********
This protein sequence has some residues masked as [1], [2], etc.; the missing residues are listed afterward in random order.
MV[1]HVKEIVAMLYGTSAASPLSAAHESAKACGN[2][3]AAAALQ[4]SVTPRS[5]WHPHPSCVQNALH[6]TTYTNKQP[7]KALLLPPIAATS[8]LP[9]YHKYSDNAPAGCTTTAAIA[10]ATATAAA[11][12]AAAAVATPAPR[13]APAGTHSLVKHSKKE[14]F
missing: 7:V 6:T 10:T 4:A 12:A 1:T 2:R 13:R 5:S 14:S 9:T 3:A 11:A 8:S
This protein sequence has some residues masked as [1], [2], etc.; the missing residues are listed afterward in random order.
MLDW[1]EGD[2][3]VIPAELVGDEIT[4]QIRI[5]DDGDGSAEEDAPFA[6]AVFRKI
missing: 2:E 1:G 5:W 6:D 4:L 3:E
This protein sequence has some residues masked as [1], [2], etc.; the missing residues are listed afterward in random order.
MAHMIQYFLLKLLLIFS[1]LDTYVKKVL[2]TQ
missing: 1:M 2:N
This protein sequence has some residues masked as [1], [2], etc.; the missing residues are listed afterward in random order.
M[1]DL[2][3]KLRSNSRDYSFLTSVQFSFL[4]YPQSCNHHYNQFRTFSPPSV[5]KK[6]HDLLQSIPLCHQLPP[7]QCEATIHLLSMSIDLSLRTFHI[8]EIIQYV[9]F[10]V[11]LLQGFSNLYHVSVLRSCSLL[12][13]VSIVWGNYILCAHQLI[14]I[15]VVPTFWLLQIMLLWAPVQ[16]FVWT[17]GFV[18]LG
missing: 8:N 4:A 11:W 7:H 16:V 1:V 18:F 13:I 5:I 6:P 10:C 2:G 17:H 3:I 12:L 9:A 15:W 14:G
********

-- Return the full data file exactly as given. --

This protein sequence has some residues masked as [1], [2], etc.; the missing residues are listed afterward in random order.
MV[1]HVKEIVAMLYGTSAASPLSAAHESAKACGN[2][3]AAAALQ[4]SVTPRS[5]WHPHPSCVQNALH[6]TTYTNKQP[7]KALLLPPIAATS[8]LP[9]YHKYSDNAPAGCTTTAAIA[10]ATATAAA[11][12]AAAAVATPAPR[13]APAGTHSLVKHSKKE[14]F
missing: 7:V 6:T 10:T 4:A 12:A 1:T 2:R 13:R 5:S 14:S 9:T 3:A 11:A 8:S
This protein sequence has some residues masked as [1], [2], etc.; the missing residues are listed afterward in random order.
MLDW[1]EGD[2][3]VIPAELVGDEIT[4]QIRI[5]DDGDGSAEEDAPFA[6]AVFRKI
missing: 2:E 1:G 5:W 6:D 4:L 3:E
This protein sequence has some residues masked as [1], [2], etc.; the missing residues are listed afterward in random order.
MAHMIQYFLLKLLLIFS[1]LDTYVKKVL[2]TQ
missing: 1:M 2:N
This protein sequence has some residues masked as [1], [2], etc.; the missing residues are listed afterward in random order.
M[1]DL[2][3]KLRSNSRDYSFLTSVQFSFL[4]YPQSCNHHYNQFRTFSPPSV[5]KK[6]HDLLQSIPLCHQLPP[7]QCEATIHLLSMSIDLSLRTFHI[8]EIIQYV[9]F[10]V[11]LLQGFSNLYHVSVLRSCSLL[12][13]VSIVWGNYILCAHQLI[14]I[15]VVPTFWLLQIMLLWAPVQ[16]FVWT[17]GFV[18]LG
missing: 8:N 4:A 11:W 7:H 16:V 1:V 18:F 13:I 5:I 6:P 10:C 2:G 17:H 3:I 12:L 9:A 15:W 14:G